What is spousal maintenance? The newer, hipper name for alimony. The court recognizes that when you’re married, finances are often one big joint affair, and then when you’re separated, one person may lose all access to that joint account. The point of spousal maintenance is to put one spouse in the same position he/she was in before the dissolution began. If one spouse makes significantly more money than the other, then the lesser-earning spouse is likely a candidate for maintenance.
The standard for receiving maintenance is squishy. Does one party demonstrate a need and does the other party have an ability to pay? If the answers are resounding yesses, then you move on to the bulleted list found in RCW 26.09.090 which sets forth a number of factors to consider when deciding on maintenance:
(a) The financial resources of the party seeking maintenance, including separate or community property apportioned to him or her, and his or her ability to meet his or her needs independently, including the extent to which a provision for support of a child living with the party includes a sum for that party;
(b) The time necessary to acquire sufficient education or training to enable the party seeking maintenance to find employment appropriate to his or her skill, interests, style of life, and other attendant circumstances;
(c) The standard of living established during the marriage or domestic partnership;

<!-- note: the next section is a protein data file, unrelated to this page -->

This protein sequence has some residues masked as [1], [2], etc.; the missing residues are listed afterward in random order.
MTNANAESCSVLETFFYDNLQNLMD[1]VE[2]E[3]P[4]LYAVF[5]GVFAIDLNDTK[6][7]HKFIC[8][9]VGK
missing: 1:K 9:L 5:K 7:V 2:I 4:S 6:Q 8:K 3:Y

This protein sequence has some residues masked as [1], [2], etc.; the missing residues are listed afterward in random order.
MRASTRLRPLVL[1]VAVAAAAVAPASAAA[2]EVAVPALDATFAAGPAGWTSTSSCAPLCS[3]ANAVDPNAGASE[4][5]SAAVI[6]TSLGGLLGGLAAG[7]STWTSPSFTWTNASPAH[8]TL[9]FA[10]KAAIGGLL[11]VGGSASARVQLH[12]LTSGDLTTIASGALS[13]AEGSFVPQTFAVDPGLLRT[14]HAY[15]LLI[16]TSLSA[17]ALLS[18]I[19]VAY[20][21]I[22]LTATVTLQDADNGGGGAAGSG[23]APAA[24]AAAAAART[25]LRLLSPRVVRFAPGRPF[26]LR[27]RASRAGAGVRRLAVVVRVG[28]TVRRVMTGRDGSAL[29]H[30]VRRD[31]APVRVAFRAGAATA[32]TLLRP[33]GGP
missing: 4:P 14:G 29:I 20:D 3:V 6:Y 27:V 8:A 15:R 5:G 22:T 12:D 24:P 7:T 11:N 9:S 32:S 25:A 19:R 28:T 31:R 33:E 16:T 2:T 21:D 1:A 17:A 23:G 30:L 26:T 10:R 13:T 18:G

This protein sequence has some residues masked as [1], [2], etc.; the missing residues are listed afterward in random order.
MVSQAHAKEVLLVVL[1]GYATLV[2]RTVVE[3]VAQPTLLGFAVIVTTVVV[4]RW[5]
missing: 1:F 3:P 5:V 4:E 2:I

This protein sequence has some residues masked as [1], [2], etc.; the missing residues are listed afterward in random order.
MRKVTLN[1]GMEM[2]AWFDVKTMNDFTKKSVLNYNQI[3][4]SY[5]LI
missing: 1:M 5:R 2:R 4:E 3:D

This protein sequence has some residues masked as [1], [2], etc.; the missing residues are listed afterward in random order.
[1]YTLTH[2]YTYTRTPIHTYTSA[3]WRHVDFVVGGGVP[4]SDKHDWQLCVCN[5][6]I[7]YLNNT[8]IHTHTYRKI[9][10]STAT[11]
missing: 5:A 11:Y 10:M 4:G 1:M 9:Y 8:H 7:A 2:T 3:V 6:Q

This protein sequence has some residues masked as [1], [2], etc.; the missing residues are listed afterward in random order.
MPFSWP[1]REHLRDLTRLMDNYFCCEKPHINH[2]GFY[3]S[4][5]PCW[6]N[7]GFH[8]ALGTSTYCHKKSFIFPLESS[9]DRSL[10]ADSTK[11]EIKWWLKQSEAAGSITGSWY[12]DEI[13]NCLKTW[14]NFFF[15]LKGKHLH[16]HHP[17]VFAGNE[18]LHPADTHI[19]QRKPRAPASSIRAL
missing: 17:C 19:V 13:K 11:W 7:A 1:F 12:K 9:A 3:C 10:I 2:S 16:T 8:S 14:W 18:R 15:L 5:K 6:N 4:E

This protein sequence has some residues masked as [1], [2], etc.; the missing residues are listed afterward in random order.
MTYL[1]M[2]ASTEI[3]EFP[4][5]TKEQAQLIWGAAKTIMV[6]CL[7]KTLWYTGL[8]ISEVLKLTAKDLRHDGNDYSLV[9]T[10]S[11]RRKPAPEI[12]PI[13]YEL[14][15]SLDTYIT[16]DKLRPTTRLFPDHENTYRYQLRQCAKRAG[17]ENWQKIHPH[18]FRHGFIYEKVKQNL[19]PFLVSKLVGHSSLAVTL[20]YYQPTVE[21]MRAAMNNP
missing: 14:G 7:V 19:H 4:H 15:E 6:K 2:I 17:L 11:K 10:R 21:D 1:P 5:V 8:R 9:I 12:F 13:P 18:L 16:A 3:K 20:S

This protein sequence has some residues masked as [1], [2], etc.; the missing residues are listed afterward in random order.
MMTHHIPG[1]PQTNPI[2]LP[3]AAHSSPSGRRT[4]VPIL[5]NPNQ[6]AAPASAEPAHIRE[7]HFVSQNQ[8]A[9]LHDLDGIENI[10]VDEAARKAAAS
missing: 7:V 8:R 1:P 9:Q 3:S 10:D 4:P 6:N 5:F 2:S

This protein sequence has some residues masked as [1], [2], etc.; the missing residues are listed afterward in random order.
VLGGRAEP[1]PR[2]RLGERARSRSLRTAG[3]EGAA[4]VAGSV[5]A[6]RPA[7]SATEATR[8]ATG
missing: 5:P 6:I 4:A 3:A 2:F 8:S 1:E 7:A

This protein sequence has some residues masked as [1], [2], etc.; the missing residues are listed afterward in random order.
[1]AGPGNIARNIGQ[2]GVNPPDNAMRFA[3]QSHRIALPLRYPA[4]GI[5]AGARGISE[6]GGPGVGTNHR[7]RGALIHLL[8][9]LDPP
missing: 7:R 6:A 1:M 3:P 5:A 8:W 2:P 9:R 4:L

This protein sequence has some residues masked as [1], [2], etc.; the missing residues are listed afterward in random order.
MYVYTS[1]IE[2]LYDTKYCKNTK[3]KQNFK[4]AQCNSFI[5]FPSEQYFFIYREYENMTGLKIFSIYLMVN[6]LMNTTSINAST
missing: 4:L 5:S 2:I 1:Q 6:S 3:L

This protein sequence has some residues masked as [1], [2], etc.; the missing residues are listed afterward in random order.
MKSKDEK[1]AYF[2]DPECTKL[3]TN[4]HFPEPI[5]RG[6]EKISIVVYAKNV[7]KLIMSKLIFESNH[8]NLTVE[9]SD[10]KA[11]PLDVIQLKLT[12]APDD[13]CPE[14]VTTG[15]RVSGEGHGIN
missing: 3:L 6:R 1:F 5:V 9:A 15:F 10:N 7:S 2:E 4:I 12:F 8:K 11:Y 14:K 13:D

(d) The duration of the marriage or domestic partnership;
(e) The age, physical and emotional condition, and financial obligations of the spouse or domestic partner seeking maintenance; and
(f) The ability of the spouse or domestic partner from whom maintenance is sought to meet his or her needs and financial obligations while meeting those of the spouse or domestic partner seeking maintenance.
The next two big questions to ask once you determine that are, in fact, eligible for maintenance are: how much and for how long?
How much? There are no good answers to this and it really depends on the circumstances of your case. If you stayed at home with the kids while your spouse made the money, was there a certain amount you spent each month on food? Daycare? Clothing? Add it all up and that may be the amount you ask for. If you both worked, but lived a life that was heavily dependent on the income of the spouse who made much more, you may be entitled to some maintenance to help boost you up to that same economic level.
How long? Well… that depends, too. How long were you married for? Have you been living at a specific economic level for a dozen years? Or was it a short-lived marriage and you’ve really only been privy to the other party’s earning income for a short amount of time? Generally, the longer you’ve been married, the longer your spousal support will last. If you’ve been married for two years, there’s probably not a lot of spousal maintenance to look forward to, unless you can demonstrate that you have completely sacrificed your earning potential for the other spouse who told you to rely on his/her income.
There is also compensatory maintenance, which is if one spouse has supported the other while he/she is going through school, with the expectation that future earnings will benefit the community, but the marriage ends before those future earnings come along. In that case, a spouse may receive more in the assets division to compensate for the inability to receive these future earnings.
Like most things in family law, maintenance awards are heavily driven by the individual circumstances of the case. Speak to your family law attorney to see how maintenance may apply to you.